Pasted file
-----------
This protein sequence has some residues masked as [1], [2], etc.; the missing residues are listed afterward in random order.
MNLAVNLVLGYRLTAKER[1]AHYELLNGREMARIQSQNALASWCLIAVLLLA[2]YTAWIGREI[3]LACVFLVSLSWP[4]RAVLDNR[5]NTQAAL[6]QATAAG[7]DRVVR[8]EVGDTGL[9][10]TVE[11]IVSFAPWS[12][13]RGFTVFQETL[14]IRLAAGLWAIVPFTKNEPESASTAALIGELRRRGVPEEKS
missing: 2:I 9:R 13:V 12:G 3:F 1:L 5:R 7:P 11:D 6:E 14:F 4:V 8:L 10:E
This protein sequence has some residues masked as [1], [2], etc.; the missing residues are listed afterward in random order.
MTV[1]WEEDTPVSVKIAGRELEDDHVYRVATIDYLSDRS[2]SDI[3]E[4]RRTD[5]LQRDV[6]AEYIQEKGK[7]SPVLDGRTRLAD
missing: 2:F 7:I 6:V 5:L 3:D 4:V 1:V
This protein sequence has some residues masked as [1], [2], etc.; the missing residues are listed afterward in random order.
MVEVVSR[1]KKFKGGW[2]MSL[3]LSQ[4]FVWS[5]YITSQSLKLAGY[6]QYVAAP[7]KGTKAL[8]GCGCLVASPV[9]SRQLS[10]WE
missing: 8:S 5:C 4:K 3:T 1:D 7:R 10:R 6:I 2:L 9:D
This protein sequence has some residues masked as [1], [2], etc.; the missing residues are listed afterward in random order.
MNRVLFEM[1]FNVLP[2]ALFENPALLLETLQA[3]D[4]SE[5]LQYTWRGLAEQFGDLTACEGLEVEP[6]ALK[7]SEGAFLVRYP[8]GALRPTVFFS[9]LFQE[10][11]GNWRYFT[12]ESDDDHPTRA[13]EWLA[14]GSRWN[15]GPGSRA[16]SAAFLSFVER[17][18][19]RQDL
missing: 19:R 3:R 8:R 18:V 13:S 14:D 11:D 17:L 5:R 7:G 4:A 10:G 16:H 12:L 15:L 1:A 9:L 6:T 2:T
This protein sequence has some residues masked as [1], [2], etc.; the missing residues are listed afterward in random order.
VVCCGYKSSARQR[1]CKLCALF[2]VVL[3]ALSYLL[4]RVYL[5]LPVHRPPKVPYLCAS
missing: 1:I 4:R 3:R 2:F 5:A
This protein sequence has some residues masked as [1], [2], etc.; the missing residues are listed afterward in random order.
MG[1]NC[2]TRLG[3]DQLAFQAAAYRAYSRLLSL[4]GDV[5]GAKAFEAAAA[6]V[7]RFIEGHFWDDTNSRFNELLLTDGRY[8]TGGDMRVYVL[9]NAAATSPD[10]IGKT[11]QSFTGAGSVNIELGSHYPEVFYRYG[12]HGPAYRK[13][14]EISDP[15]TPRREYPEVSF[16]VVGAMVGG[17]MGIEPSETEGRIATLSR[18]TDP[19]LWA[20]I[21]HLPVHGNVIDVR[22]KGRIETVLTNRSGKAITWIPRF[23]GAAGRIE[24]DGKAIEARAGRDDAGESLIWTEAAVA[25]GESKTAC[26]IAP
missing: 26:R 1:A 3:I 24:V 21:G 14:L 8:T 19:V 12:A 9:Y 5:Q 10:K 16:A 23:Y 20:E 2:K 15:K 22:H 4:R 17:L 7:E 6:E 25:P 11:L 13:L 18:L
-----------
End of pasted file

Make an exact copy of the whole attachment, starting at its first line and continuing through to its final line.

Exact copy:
This protein sequence has some residues masked as [1], [2], etc.; the missing residues are listed afterward in random order.
MNLAVNLVLGYRLTAKER[1]AHYELLNGREMARIQSQNALASWCLIAVLLLA[2]YTAWIGREI[3]LACVFLVSLSWP[4]RAVLDNR[5]NTQAAL[6]QATAAG[7]DRVVR[8]EVGDTGL[9][10]TVE[11]IVSFAPWS[12][13]RGFTVFQETL[14]IRLAAGLWAIVPFTKNEPESASTAALIGELRRRGVPEEKS
missing: 2:I 9:R 13:V 12:G 3:F 1:L 5:R 7:P 11:D 6:E 14:F 4:V 8:L 10:E
This protein sequence has some residues masked as [1], [2], etc.; the missing residues are listed afterward in random order.
MTV[1]WEEDTPVSVKIAGRELEDDHVYRVATIDYLSDRS[2]SDI[3]E[4]RRTD[5]LQRDV[6]AEYIQEKGK[7]SPVLDGRTRLAD
missing: 2:F 7:I 6:V 5:L 3:D 4:V 1:V
This protein sequence has some residues masked as [1], [2], etc.; the missing residues are listed afterward in random order.
MVEVVSR[1]KKFKGGW[2]MSL[3]LSQ[4]FVWS[5]YITSQSLKLAGY[6]QYVAAP[7]KGTKAL[8]GCGCLVASPV[9]SRQLS[10]WE
missing: 8:S 5:C 4:K 3:T 1:D 7:R 10:R 6:I 2:L 9:D
This protein sequence has some residues masked as [1], [2], etc.; the missing residues are listed afterward in random order.
MNRVLFEM[1]FNVLP[2]ALFENPALLLETLQA[3]D[4]SE[5]LQYTWRGLAEQFGDLTACEGLEVEP[6]ALK[7]SEGAFLVRYP[8]GALRPTVFFS[9]LFQE[10][11]GNWRYFT[12]ESDDDHPTRA[13]EWLA[14]GSRWN[15]GPGSRA[16]SAAFLSFVER[17][18][19]RQDL
missing: 19:R 3:R 8:R 18:V 13:S 14:D 11:D 17:L 5:R 7:G 4:A 10:G 16:H 12:L 15:L 1:A 9:L 6:T 2:T
This protein sequence has some residues masked as [1], [2], etc.; the missing residues are listed afterward in random order.
VVCCGYKSSARQR[1]CKLCALF[2]VVL[3]ALSYLL[4]RVYL[5]LPVHRPPKVPYLCAS
missing: 1:I 4:R 3:R 2:F 5:A
This protein sequence has some residues masked as [1], [2], etc.; the missing residues are listed afterward in random order.
MG[1]NC[2]TRLG[3]DQLAFQAAAYRAYSRLLSL[4]GDV[5]GAKAFEAAAA[6]V[7]RFIEGHFWDDTNSRFNELLLTDGRY[8]TGGDMRVYVL[9]NAAATSPD[10]IGKT[11]QSFTGAGSVNIELGSHYPEVFYRYG[12]HGPAYRK[13][14]EISDP[15]TPRREYPEVSF[16]VVGAMVGG[17]MGIEPSETEGRIATLSR[18]TDP[19]LWA[20]I[21]HLPVHGNVIDVR[22]KGRIETVLTNRSGKAITWIPRF[23]GAAGRIE[24]DGKAIEARAGRDDAGESLIWTEAAVA[25]GESKTAC[26]IAP
missing: 26:R 1:A 3:I 24:V 21:G 14:L 8:T 19:V 12:A 9:Y 5:Q 10:K 16:A 23:Y 20:E 2:K 15:K 22:H 4:R 17:L 7:E 6:E 25:P 11:L 13:L 18:L